Thu, Jul

I Voted Uncommitted for a Future Where All Children Can Thrive


2024 PRIMARY - I voted "uncommitted" in this year's presidential primary in Maine. Appalled by U.S. support of Israel's genocidal military campaign in Gaza, I wanted my vote to be an explicit moral choice. Also, my uncommitted vote expresses my disappointment and frustration with a Democratic party that, to this point at least, appears incapable of nullifying Donald Trump and the Republicans' proto-fascist designs.

Apart from 1860, the 2024 presidential election is the most consequential in U.S. history. Ultimately, at this critical point for the nation and world, I cast my uncommitted vote for a future where all children can thrive.

As a U.S. citizen, the Biden administration's support for Israel's genocidal crusade in Gaza uses my and other citizens' tax dollars to slaughter Palestinians. My vote joined the 100,000 uncommitted voters led by Michigan's Arab American community. These votes cry out for an end to our government's complicity in this cataclysmic war. U.S.-supplied munitions, including 2,000-pound bombs, have killed more than 30,000 Palestinians, mostly women and children.

Muslim voters and vast numbers of young voters, as well as progressives, want to see a permanent cease-fire. I am outraged, as are untold millions of U.S. citizens, by the U.S. vetoing United Nations Security Council resolutions for an immediate cease-fire. If the Biden administration was serious about bringing an end to Israel's bombing of innocent Palestinians, it would withhold from Israel the $3.3 billion in annual U.S. military assistance. Given the scorched-earth, genocidal proportions of the war and Israeli Prime Minister Benjamin Netanyahu's resistance to a two-state solution and distinct preference for Trump as U.S. president, it is imperative that Biden decisively conclude his support of Israel.

Democrats should stage weekly televised reports highlighting the domestic and international consequences of statements Trump has made over the course of the current week, framing them as assaults on American democracy, international standing, and national security.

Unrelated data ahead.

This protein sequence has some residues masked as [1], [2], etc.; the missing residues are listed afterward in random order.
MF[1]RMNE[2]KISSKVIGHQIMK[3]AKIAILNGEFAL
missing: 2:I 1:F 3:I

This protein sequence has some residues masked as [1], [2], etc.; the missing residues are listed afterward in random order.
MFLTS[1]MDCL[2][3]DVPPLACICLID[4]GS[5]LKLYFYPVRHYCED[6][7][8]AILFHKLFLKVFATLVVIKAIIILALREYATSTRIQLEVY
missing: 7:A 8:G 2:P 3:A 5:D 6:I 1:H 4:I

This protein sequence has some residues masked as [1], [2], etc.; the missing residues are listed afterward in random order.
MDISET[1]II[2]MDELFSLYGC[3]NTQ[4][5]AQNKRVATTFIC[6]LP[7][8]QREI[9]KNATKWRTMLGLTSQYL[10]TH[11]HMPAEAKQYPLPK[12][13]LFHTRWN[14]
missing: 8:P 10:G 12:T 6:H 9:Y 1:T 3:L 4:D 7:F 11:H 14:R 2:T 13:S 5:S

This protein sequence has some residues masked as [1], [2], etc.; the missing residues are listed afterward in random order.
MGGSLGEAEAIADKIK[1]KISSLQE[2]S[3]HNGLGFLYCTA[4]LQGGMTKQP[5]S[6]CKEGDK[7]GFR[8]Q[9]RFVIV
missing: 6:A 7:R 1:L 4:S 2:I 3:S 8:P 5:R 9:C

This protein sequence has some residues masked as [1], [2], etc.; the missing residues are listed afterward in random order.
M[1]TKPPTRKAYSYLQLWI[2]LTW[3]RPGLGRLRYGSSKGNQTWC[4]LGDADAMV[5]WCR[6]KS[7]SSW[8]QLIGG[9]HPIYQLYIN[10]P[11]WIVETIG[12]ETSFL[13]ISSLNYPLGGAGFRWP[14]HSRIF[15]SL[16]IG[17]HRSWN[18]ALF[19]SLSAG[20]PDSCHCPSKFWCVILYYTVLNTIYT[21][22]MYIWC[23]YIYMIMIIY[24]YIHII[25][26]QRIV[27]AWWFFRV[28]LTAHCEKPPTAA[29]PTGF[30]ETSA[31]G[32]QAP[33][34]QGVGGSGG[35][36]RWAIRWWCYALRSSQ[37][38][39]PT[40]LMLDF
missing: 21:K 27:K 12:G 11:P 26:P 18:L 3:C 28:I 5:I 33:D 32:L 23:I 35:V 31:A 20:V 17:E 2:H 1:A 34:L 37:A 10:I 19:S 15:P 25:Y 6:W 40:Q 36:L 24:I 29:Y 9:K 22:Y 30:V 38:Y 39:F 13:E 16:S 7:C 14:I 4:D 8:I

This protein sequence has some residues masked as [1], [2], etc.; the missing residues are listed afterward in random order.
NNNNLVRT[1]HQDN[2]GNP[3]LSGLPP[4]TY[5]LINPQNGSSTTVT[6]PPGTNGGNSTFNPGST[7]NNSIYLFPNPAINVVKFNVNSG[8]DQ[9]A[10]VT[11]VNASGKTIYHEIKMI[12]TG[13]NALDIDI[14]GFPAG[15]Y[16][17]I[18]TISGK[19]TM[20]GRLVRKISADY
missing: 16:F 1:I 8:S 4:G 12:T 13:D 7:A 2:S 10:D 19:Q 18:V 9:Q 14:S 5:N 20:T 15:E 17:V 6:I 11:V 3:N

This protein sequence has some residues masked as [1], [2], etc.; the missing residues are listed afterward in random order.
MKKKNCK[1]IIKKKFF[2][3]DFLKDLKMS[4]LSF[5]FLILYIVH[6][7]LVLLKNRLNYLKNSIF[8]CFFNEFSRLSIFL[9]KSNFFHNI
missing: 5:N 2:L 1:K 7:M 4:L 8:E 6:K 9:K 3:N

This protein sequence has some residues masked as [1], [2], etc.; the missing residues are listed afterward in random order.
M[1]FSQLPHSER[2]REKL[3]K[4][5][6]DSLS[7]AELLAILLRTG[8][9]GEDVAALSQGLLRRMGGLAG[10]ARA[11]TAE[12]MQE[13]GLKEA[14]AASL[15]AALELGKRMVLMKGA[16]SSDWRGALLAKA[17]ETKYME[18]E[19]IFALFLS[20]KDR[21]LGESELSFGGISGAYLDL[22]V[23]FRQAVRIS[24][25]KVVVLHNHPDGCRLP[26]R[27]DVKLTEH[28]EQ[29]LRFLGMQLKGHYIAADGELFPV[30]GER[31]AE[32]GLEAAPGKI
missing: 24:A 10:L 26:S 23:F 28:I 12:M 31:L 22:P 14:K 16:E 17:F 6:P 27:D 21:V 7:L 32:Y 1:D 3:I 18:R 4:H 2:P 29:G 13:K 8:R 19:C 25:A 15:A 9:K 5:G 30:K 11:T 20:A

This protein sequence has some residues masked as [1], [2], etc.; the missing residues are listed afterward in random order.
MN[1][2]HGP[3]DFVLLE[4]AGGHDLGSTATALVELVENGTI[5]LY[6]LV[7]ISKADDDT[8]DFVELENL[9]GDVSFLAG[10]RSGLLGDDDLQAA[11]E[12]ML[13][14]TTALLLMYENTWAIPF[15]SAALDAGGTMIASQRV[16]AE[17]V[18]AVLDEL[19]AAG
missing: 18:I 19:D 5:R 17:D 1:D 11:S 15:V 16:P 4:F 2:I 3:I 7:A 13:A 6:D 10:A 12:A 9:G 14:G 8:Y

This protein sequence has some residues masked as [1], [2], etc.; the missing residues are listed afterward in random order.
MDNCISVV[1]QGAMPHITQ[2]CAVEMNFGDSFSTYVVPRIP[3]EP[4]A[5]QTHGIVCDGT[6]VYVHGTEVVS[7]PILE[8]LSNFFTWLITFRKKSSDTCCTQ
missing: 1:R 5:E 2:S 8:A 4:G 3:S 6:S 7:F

I also voted uncommitted to express my concerns that Democratic leaders are not forcefully challenging Trump's bigoted, racist, misogynist, and fascist rhetoric and intentions. Yet Trump is extremely vulnerable. His ideas make him a political target, albeit a moving target, but nevertheless a huge and unstable one. A sampling of Trump's dangerous assumptions and assertions show just how assailable his positions are. Among a litany of hideous declarations, he embraces white supremacy; says his mug shot and indictments appeal to black voters; claims immigrants are replacing whites, poisoning their blood, elevating crime, and bringing diseases into the country; claims North Carolina Holocaust-denier and gay-bashing GOP gubernatorial candidate Mark Robinson is "Martin Luther King on steroids;" refers to Haiti, African nations, and El Salvador as "shithole" countries; demands that progressive female elected officials of color return to their own countries; denies that he knows a woman that a court decided he sexually assaulted; asserts that he will roundup undocumented immigrants and put them in detention camps; encourages Russian President Vladimir Putin to invade NATO countries; and says he will be a dictator on his first day in office. Daily Trump traffics in lies and holds himself up as a victim of the "deep state," the media, and President Joe Biden's "corrupt" Department of Justice. He denies the veracity of the 2020 election. He says he will use the Department of Justice and intelligence services to go after his political enemies, promising wide-ranging retribution and prosecution.